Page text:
top of page

Archbishop of New York Calls on Catholics to Stand Up for Religious Freedom in New York Post Column

Timothy Cardinal Dolan, the archbishop of New York, is a prominent figure in the Catholic Church in the United States. He is known for his advocacy for religious freedom and his outspokenness on issues that affect the Church and its members. Recently, Cardinal Dolan wrote a column in the New York Post titled "Stand up for religious freedom — or surrender your rights to the government," in which he addressed the threats to religious freedom in the United States and called on Catholics and people of faith to stand up for their rights.

In the column, Cardinal Dolan begins by citing the First Amendment to the US Constitution, which guarantees the free exercise of religion. He notes that this right is under attack in the United States, as evidenced by recent court cases and government actions that have sought to restrict the religious freedom of individuals and organizations. He writes: "Religious freedom is under siege in America. It’s not just about wedding cakes or contraception. It’s about the ability of religious people to live out their faith in daily life and do good works in the public square without fear of government interference or discrimination." Cardinal Dolan goes on to cite several examples of religious freedom being threatened in the United States, including the case of the Little Sisters of the Poor, a Catholic religious order that has been fighting a legal battle against the Affordable Care Act's contraception mandate. He also highlights the case of Catholic Charities in Illinois, which was forced to stop providing adoption and foster care services because of the state's requirement that they place children with same-sex couples.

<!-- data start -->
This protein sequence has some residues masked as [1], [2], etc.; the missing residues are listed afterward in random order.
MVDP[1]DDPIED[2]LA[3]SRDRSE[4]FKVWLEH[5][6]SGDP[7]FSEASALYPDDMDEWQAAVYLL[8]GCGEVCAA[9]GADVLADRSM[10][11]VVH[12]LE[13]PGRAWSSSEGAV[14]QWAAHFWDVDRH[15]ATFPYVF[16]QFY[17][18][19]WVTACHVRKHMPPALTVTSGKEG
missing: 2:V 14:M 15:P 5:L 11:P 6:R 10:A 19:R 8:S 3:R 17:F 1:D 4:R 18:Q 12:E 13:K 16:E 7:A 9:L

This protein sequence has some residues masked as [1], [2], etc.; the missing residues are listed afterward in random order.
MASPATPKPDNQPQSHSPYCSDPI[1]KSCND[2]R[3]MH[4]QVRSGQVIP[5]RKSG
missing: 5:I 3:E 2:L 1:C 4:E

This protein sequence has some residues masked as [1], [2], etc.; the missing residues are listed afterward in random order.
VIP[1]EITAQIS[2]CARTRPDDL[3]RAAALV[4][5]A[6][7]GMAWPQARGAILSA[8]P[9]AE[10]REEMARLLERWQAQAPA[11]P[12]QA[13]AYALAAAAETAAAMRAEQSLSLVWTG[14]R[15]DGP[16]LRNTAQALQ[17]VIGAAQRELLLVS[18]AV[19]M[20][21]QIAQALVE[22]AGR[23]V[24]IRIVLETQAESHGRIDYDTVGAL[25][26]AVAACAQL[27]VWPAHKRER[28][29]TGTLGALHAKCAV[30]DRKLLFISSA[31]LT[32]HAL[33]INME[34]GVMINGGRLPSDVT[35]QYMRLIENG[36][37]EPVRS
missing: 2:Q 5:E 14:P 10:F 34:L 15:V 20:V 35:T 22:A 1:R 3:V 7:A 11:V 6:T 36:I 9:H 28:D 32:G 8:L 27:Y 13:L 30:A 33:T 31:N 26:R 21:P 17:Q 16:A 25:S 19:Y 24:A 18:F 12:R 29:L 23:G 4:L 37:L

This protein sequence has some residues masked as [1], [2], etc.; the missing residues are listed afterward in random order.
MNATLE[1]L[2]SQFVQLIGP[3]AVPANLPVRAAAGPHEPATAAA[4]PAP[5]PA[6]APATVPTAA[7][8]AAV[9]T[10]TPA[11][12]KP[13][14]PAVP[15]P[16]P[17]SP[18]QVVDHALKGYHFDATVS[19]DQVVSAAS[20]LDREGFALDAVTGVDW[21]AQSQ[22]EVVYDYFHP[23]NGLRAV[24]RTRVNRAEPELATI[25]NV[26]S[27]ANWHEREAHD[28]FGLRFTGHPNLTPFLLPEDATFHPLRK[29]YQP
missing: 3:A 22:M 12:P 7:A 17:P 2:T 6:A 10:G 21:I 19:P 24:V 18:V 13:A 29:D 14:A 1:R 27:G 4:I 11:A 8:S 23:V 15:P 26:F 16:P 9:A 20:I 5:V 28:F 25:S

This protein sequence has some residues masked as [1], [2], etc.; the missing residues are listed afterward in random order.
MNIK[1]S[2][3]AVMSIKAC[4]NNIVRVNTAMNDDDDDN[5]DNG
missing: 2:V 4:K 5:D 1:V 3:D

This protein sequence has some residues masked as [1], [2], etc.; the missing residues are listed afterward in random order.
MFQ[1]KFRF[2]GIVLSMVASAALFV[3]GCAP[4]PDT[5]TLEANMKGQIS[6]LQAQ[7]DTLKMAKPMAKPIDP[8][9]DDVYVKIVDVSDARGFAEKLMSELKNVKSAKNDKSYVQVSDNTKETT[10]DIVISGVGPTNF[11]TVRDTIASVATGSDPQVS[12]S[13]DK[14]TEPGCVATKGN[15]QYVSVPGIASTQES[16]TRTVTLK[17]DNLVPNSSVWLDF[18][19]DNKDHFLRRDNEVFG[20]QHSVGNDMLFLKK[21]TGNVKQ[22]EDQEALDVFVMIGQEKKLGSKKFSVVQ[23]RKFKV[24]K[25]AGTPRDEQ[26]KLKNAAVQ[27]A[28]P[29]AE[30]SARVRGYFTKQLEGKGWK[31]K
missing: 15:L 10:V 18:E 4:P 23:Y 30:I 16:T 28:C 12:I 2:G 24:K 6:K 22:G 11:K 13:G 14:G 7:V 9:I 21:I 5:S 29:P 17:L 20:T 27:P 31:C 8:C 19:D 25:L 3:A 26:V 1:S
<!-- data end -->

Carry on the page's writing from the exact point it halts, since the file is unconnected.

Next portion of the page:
Cardinal Dolan argues that these cases are not isolated incidents, but part of a larger trend of government overreach that seeks to limit the freedom of individuals and organizations to practice their faith. He writes: "The government is telling us that we have to choose between our faith and our ability to serve the common good. That’s a false choice. We can and must do both. But to do so, we need to stand up and defend our rights." Cardinal Dolan's column is a call to action for Catholics and people of faith to stand up for their rights and resist government overreach. He argues that if we do not defend our religious freedom, we risk surrendering our rights to the government. He writes: "If we don’t defend religious freedom now, we may lose it forever. If we don’t stand up for our rights, we may surrender them to the government. And if we don’t protect the common good, we may find that it is no longer common." Cardinal Dolan's column has been met with both praise and criticism. Supporters of religious freedom have hailed his message as an important call to action, while critics have accused him of using fear-mongering tactics and overstating the threat to religious freedom in the United States. However, regardless of one's opinion on the issue, it is clear that Cardinal Dolan's message is an important one that deserves to be heard. As Cardinal Dolan notes in his column, religious freedom is not just about the ability of individuals and organizations to practice their faith in private. It is about the ability of people of faith to live out their beliefs in the public square, to help those in need, and to contribute to the common good. If we allow the government to restrict religious freedom, we risk losing one of the fundamental values that has made America great. In conclusion, Timothy Cardinal Dolan's column in the New York Post is an important reminder of the threats to religious freedom in the United States and the need for Catholics and people of faith to stand up for their rights. His message is a call to action for all Americans who value freedom and the ability to live out their beliefs in public life. As Cardinal Dolan writes:


"We can’t let that happen. We must stand up for religious freedom, defend our rights, and protect the common good. We must do it now, before it’s too late."

87 views
bottom of page